It was nearly five years ago now that Saving Country Music first delved into the subject of whether there was indeed a legitimate fourth generation member of the most legendary name in country music history: Hank Williams. Of course we all know about the original Hank Williams, whose birth name was actually Hiram King Williams, and who was country music’s first superstar.
Roy Acuff may have been the model of good clean family fun and old-fashioned entertainment for the majority of his country music career, but at the beginning of his legendary, Hall of Fame-caliber run was an era of music that was quite the opposite of the accepted Acuff character, or the wholesome nature of his performance home of the family-friendly Grand Ole Opry.
The release has been delayed and the early reviews have been lackluster, but that won’t stop the creators of the Hank Williams biopic I Saw The Light starring Tom Hiddleston from releasing a soundtrack album for the upcoming movie. Set to arrive on March 25th—the same date the long-anticipated film will finally arrive in theaters—I Saw The Light…
If you’re wondering what the Dave Cobb-influenced mainstream country world might sound like after the success of Chris Stapleton, take a good sniff at “My Church.” The arrangement and grainy production quality could very well be that of Lindi Ortega or Nikki Lane, but this is a major label artist looking to gain the attention of the fickle mainstream country music fan.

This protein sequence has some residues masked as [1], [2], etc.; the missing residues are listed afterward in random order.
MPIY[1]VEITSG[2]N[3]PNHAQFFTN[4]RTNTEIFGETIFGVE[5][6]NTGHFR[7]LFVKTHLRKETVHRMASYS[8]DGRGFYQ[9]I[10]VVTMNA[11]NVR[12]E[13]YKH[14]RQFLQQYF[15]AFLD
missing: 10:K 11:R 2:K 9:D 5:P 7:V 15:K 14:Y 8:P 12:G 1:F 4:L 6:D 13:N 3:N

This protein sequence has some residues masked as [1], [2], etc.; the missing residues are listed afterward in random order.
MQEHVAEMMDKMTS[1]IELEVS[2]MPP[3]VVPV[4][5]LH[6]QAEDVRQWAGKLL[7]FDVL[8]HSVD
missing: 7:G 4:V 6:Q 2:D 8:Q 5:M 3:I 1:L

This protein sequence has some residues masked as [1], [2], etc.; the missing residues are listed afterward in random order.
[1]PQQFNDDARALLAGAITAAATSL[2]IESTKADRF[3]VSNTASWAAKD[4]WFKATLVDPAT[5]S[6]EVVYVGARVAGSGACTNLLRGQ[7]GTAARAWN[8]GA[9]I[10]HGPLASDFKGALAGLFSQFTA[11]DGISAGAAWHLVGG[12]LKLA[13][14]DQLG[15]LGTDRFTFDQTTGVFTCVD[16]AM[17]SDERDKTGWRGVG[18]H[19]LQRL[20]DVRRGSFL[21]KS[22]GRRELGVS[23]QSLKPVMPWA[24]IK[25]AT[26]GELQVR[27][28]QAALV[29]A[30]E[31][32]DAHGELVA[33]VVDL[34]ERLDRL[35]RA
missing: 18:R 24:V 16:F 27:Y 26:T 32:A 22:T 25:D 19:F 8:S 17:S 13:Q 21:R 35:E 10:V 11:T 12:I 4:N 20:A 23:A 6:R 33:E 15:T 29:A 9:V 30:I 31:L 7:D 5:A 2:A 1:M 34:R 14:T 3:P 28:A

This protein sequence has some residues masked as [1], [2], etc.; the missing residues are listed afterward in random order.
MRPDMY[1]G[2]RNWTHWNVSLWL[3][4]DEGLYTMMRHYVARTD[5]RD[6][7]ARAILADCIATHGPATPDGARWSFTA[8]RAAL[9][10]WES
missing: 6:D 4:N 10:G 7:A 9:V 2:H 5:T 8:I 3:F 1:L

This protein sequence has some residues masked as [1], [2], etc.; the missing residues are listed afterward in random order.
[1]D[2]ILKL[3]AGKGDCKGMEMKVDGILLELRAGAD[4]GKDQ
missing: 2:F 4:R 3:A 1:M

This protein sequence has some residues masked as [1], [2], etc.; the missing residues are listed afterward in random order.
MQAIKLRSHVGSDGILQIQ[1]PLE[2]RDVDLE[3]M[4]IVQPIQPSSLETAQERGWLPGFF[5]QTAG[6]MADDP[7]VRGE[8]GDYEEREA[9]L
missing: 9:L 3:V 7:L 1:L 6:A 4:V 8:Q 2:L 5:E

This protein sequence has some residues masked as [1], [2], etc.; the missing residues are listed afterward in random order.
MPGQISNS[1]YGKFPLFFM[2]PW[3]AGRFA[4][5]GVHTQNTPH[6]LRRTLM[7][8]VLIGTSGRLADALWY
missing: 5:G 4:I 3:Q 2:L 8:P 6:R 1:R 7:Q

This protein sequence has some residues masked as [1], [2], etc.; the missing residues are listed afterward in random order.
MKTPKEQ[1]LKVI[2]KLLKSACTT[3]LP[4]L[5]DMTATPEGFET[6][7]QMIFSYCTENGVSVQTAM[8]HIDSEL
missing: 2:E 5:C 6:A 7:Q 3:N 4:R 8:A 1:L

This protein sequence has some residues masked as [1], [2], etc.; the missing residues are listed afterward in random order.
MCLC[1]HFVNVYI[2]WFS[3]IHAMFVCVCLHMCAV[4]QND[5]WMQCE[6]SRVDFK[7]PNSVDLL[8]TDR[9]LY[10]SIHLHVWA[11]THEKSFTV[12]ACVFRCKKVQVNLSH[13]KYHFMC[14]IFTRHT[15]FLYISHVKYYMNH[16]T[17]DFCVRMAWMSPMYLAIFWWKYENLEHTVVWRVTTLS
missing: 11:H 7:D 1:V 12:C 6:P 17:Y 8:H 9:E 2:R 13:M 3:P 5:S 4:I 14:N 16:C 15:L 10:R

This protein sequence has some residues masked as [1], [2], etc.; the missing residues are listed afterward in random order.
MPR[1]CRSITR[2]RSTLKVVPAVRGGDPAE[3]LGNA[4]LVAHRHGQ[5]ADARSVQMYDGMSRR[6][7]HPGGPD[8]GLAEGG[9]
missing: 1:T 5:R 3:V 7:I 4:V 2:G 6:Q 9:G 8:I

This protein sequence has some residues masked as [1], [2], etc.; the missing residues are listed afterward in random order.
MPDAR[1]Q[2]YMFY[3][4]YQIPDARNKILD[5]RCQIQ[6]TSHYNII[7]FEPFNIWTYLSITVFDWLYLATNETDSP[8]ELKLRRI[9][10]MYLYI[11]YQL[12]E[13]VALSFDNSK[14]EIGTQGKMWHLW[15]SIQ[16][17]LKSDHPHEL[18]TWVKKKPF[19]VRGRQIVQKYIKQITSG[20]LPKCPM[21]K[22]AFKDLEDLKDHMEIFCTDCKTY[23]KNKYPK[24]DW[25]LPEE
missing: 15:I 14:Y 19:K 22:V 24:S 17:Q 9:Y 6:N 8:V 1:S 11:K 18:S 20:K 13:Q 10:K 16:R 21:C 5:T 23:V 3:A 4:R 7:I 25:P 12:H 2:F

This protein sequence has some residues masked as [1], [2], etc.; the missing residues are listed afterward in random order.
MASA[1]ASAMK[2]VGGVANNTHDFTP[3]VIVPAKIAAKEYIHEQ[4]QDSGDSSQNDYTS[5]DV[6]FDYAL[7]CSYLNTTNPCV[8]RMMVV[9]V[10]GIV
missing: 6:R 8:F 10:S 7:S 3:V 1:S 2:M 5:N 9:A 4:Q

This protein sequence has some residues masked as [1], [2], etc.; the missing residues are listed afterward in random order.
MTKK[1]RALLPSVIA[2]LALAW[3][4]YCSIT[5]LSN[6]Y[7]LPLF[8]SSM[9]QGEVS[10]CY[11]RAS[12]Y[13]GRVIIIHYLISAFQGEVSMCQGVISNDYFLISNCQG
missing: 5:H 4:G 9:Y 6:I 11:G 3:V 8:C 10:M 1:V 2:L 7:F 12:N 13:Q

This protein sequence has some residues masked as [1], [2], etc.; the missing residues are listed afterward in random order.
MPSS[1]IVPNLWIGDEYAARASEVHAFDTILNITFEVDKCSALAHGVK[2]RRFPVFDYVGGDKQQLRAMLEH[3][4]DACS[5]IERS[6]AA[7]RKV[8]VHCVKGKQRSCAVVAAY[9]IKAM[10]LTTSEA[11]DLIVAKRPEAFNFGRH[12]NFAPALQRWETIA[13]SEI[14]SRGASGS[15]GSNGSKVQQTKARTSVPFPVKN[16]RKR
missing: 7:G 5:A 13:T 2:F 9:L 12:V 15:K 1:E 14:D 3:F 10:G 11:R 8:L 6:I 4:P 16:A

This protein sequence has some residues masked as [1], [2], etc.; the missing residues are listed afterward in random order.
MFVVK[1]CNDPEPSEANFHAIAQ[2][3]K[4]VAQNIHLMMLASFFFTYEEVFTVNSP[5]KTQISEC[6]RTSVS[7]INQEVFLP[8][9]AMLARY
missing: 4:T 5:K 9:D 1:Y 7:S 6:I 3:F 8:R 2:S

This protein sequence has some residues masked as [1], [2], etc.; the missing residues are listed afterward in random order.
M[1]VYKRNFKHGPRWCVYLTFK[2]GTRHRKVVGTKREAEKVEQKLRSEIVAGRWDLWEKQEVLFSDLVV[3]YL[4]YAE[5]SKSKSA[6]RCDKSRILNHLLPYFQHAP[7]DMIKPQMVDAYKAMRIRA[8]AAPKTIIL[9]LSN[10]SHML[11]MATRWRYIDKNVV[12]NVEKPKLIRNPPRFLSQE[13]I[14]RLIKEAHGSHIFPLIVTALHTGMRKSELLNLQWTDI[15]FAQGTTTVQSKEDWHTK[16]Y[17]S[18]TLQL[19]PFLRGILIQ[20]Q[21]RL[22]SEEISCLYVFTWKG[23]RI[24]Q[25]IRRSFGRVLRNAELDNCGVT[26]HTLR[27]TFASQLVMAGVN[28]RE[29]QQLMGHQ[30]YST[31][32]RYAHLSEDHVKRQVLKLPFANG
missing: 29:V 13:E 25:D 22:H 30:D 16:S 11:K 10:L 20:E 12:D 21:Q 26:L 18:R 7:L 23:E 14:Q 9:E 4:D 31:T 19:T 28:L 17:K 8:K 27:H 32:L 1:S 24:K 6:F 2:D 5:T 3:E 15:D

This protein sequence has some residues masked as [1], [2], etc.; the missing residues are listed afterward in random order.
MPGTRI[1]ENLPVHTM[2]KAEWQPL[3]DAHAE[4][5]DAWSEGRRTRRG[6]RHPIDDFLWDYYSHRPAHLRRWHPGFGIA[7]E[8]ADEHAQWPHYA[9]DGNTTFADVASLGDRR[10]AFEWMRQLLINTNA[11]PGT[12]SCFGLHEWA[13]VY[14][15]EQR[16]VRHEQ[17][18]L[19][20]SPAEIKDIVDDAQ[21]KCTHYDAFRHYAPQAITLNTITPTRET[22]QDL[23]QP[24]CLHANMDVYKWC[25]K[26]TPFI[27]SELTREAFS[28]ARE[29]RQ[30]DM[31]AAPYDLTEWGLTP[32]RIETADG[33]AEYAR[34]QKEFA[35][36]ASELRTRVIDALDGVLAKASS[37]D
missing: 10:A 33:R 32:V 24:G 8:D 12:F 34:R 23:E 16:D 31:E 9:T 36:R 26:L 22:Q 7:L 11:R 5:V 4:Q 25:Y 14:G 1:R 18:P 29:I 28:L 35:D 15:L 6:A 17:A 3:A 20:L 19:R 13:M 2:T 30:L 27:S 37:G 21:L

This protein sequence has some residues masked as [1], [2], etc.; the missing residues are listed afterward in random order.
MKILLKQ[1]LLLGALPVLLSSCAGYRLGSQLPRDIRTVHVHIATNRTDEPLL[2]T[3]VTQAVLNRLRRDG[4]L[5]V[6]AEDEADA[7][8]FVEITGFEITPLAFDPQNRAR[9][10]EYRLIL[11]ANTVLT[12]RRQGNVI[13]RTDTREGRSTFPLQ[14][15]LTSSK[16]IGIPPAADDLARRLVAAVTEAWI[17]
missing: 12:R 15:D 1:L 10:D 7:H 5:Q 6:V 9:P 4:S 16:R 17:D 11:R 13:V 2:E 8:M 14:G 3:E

Camayo, Charles Kelley, Chris Stapleton, Dave Cobb, Hank Williams, iHeartMedia, Jamie Lin Spears, Johnny Cash, Kacey Musgraves, Keith Urban, Kelsea Ballerini, Lindi Ortega, Maren Morris, Mickey Guyton, My Church, Old Dominion, On The Verge, Review, Taylor Swift
Just like Dave Cobb, and just like Chris Stapleton before him, Robby Turner has been working for years behind-the-scenes, at the side of the stage, or in the studio, while others soaked up the spotlight. But the power of his efforts, and the success of the projects that he’s been a part of, has slowly but surely revealed Robby as one of those behind-the-scenes legends whose contributions should be left a secret no more.
Bernice Turner, Charlie Rich, Chips Moman, Chris Stapleton, Dave Cobb, Dixie Chicks, Doyle Turner, Hank Williams, Hargus "Pig" Robbins, Robby Turner, Shot Jackson, Sturgill Simpson, The Highwaymen, The Singing Rambos, Traveller, Waylon Jennings, Yelawolf
The Country Music Hall of Fame and Museum has partnered with Google to bring the Family Tradition exhibit to life once again, and do so online so anyone in the world with an internet device can explore the lives, legacies, and artifacts of country music’s most recognized family.